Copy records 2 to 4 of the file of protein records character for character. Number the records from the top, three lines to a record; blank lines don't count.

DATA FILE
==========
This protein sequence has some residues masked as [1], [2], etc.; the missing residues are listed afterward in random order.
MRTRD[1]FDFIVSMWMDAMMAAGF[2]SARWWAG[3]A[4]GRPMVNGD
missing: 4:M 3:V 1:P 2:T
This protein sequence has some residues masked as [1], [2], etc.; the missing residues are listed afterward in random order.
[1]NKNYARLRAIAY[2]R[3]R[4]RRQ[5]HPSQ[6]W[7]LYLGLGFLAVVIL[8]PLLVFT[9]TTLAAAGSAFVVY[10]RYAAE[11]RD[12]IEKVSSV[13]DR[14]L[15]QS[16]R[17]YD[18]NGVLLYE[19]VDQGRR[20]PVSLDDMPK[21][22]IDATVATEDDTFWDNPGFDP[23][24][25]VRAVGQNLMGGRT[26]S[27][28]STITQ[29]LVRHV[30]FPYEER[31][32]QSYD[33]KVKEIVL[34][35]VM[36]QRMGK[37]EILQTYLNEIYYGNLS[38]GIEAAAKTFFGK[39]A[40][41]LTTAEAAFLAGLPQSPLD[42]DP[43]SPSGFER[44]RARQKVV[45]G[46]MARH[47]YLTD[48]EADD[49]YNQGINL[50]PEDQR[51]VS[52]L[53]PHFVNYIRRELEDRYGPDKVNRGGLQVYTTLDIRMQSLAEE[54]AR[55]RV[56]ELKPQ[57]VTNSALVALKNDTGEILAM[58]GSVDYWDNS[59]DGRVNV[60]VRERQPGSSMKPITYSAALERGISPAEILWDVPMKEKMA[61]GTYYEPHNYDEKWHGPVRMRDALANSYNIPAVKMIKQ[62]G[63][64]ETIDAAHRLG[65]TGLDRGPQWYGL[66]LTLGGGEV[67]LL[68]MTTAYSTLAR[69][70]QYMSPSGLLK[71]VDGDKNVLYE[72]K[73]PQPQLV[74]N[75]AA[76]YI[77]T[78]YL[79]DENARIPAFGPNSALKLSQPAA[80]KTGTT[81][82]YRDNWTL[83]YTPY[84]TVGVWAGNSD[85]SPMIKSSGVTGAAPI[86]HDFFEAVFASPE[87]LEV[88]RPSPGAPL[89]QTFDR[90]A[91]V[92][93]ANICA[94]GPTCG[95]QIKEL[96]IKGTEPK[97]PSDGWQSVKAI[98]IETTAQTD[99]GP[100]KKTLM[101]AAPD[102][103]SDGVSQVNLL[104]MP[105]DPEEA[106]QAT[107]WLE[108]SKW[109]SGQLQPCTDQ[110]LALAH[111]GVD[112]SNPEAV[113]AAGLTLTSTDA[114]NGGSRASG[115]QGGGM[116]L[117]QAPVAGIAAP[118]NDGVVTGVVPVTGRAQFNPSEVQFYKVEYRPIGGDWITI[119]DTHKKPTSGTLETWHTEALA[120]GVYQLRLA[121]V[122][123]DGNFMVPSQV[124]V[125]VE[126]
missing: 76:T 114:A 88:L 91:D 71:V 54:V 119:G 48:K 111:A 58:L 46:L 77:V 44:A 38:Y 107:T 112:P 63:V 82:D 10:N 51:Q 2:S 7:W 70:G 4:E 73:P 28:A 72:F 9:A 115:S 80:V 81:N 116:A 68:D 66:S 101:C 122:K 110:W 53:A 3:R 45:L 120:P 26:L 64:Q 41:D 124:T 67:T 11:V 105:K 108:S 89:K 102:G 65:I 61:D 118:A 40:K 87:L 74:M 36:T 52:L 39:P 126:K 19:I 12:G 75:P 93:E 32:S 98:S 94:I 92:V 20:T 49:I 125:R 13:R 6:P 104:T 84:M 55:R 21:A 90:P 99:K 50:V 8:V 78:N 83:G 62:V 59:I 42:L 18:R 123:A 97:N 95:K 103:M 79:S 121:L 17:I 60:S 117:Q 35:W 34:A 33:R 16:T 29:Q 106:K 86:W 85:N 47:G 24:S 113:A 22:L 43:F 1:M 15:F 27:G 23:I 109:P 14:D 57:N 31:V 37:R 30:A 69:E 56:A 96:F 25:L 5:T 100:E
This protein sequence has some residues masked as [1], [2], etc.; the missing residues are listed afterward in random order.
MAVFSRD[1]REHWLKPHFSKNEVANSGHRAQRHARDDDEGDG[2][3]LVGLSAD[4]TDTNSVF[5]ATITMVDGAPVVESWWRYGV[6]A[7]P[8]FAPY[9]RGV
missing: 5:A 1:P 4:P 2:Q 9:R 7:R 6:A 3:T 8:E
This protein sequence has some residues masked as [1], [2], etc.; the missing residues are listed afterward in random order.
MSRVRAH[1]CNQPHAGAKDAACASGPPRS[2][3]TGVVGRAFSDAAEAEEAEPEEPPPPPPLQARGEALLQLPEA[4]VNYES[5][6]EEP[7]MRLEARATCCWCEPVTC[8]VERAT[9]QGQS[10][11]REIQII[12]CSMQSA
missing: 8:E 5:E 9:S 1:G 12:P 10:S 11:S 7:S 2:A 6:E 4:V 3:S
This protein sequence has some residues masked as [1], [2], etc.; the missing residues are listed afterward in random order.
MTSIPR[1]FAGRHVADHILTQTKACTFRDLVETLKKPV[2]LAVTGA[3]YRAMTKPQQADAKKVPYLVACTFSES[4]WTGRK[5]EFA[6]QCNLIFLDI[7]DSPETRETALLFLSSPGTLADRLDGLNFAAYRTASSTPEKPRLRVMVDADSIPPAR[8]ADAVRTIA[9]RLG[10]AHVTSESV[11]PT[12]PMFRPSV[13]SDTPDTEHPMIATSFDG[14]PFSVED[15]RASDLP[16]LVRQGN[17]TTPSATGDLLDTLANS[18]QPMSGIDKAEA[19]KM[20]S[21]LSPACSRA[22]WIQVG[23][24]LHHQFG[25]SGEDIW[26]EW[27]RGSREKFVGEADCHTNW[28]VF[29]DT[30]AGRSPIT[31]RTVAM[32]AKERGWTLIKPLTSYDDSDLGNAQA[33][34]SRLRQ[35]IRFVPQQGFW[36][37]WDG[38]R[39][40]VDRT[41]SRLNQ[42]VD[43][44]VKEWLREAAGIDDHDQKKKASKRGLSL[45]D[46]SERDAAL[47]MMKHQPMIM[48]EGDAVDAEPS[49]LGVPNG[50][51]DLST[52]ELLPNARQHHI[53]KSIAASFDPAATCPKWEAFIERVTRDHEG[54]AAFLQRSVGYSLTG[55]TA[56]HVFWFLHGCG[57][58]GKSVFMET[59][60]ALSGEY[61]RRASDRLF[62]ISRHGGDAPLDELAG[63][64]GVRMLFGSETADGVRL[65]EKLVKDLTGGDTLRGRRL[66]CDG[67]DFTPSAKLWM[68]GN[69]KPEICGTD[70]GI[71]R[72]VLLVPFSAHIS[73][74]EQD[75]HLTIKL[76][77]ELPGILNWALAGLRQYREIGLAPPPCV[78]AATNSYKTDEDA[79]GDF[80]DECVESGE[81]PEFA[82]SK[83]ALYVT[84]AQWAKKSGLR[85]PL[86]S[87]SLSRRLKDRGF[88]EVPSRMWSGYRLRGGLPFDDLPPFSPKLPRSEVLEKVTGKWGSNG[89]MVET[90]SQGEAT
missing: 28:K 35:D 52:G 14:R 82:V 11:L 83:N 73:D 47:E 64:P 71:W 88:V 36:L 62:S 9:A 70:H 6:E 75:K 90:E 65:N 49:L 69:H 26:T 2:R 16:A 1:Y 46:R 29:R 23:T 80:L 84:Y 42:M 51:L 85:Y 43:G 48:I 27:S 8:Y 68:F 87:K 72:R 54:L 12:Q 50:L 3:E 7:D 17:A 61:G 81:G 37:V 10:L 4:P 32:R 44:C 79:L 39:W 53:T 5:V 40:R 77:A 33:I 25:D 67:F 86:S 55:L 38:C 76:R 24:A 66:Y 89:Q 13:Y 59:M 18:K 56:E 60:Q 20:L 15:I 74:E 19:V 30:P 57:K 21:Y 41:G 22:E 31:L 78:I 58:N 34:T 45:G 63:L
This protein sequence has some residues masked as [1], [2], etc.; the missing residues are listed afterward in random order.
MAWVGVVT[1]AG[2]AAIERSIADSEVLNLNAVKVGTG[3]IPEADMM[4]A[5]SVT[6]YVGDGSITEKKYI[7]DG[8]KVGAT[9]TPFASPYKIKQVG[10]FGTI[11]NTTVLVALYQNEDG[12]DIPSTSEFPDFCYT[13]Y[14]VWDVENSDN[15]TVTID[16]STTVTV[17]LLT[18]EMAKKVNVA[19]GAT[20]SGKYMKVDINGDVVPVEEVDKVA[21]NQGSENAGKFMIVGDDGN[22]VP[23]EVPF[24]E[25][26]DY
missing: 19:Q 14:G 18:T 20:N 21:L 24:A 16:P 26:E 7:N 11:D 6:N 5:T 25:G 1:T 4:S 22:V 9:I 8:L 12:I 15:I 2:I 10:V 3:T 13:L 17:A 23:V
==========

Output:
This protein sequence has some residues masked as [1], [2], etc.; the missing residues are listed afterward in random order.
[1]NKNYARLRAIAY[2]R[3]R[4]RRQ[5]HPSQ[6]W[7]LYLGLGFLAVVIL[8]PLLVFT[9]TTLAAAGSAFVVY[10]RYAAE[11]RD[12]IEKVSSV[13]DR[14]L[15]QS[16]R[17]YD[18]NGVLLYE[19]VDQGRR[20]PVSLDDMPK[21][22]IDATVATEDDTFWDNPGFDP[23][24][25]VRAVGQNLMGGRT[26]S[27][28]STITQ[29]LVRHV[30]FPYEER[31][32]QSYD[33]KVKEIVL[34][35]VM[36]QRMGK[37]EILQTYLNEIYYGNLS[38]GIEAAAKTFFGK[39]A[40][41]LTTAEAAFLAGLPQSPLD[42]DP[43]SPSGFER[44]RARQKVV[45]G[46]MARH[47]YLTD[48]EADD[49]YNQGINL[50]PEDQR[51]VS[52]L[53]PHFVNYIRRELEDRYGPDKVNRGGLQVYTTLDIRMQSLAEE[54]AR[55]RV[56]ELKPQ[57]VTNSALVALKNDTGEILAM[58]GSVDYWDNS[59]DGRVNV[60]VRERQPGSSMKPITYSAALERGISPAEILWDVPMKEKMA[61]GTYYEPHNYDEKWHGPVRMRDALANSYNIPAVKMIKQ[62]G[63][64]ETIDAAHRLG[65]TGLDRGPQWYGL[66]LTLGGGEV[67]LL[68]MTTAYSTLAR[69][70]QYMSPSGLLK[71]VDGDKNVLYE[72]K[73]PQPQLV[74]N[75]AA[76]YI[77]T[78]YL[79]DENARIPAFGPNSALKLSQPAA[80]KTGTT[81][82]YRDNWTL[83]YTPY[84]TVGVWAGNSD[85]SPMIKSSGVTGAAPI[86]HDFFEAVFASPE[87]LEV[88]RPSPGAPL[89]QTFDR[90]A[91]V[92][93]ANICA[94]GPTCG[95]QIKEL[96]IKGTEPK[97]PSDGWQSVKAI[98]IETTAQTD[99]GP[100]KKTLM[101]AAPD[102][103]SDGVSQVNLL[104]MP[105]DPEEA[106]QAT[107]WLE[108]SKW[109]SGQLQPCTDQ[110]LALAH[111]GVD[112]SNPEAV[113]AAGLTLTSTDA[114]NGGSRASG[115]QGGGM[116]L[117]QAPVAGIAAP[118]NDGVVTGVVPVTGRAQFNPSEVQFYKVEYRPIGGDWITI[119]DTHKKPTSGTLETWHTEALA[120]GVYQLRLA[121]V[122][123]DGNFMVPSQV[124]V[125]VE[126]
missing: 76:T 114:A 88:L 91:D 71:V 54:V 119:G 48:K 111:A 58:L 46:L 77:V 44:A 38:Y 107:T 112:P 63:V 82:D 10:N 51:Q 2:S 7:W 70:G 4:E 73:P 28:A 72:F 9:A 115:S 80:V 81:N 116:A 68:D 66:S 101:C 122:K 110:W 53:A 3:R 45:L 120:P 26:L 64:Q 41:D 124:T 67:T 11:V 105:K 108:S 89:K 102:G 65:I 61:D 118:A 40:K 87:L 74:M 36:T 52:L 39:P 126:K 19:I 12:G 75:P 93:E 32:S 98:S 94:I 92:V 20:T 49:I 125:R 13:R 6:P 104:T 84:M 55:R 21:A 90:P 99:K 50:V 8:V 78:N 83:G 62:V 59:I 42:L 18:R 123:A 97:N 95:K 103:M 79:S 121:L 17:I 60:S 117:Q 35:W 34:A 33:R 16:T 29:Q 106:K 86:W 85:N 47:G 24:S 113:A 22:L 43:F 1:M 15:F 27:G 23:I 109:P 14:D 57:N 31:V 37:R 30:A 69:E 56:A 96:F 25:L 5:T 100:E
This protein sequence has some residues masked as [1], [2], etc.; the missing residues are listed afterward in random order.
MAVFSRD[1]REHWLKPHFSKNEVANSGHRAQRHARDDDEGDG[2][3]LVGLSAD[4]TDTNSVF[5]ATITMVDGAPVVESWWRYGV[6]A[7]P[8]FAPY[9]RGV
missing: 5:A 1:P 4:P 2:Q 9:R 7:R 6:A 3:T 8:E
This protein sequence has some residues masked as [1], [2], etc.; the missing residues are listed afterward in random order.
MSRVRAH[1]CNQPHAGAKDAACASGPPRS[2][3]TGVVGRAFSDAAEAEEAEPEEPPPPPPLQARGEALLQLPEA[4]VNYES[5][6]EEP[7]MRLEARATCCWCEPVTC[8]VERAT[9]QGQS[10][11]REIQII[12]CSMQSA
missing: 8:E 5:E 9:S 1:G 12:P 10:S 11:S 7:S 2:A 6:E 4:V 3:S